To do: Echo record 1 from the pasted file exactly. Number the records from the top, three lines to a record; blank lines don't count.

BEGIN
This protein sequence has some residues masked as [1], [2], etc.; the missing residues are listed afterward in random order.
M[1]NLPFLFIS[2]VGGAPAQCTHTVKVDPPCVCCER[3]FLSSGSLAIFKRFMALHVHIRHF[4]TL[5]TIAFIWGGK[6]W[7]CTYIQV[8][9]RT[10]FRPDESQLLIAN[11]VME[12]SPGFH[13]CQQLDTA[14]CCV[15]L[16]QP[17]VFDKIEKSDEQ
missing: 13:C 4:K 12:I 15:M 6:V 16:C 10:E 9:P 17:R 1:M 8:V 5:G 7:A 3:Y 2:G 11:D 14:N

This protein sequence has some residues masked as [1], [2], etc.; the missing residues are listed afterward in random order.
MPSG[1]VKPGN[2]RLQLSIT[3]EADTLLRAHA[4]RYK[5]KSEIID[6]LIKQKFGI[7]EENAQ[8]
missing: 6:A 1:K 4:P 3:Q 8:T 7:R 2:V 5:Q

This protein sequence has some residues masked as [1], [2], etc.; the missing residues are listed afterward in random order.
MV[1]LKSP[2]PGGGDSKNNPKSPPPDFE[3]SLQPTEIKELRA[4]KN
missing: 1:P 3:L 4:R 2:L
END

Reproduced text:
This protein sequence has some residues masked as [1], [2], etc.; the missing residues are listed afterward in random order.
M[1]NLPFLFIS[2]VGGAPAQCTHTVKVDPPCVCCER[3]FLSSGSLAIFKRFMALHVHIRHF[4]TL[5]TIAFIWGGK[6]W[7]CTYIQV[8][9]RT[10]FRPDESQLLIAN[11]VME[12]SPGFH[13]CQQLDTA[14]CCV[15]L[16]QP[17]VFDKIEKSDEQ
missing: 13:C 4:K 12:I 15:M 6:V 16:C 10:E 9:P 17:R 1:M 8:V 5:G 7:A 3:Y 2:G 11:D 14:N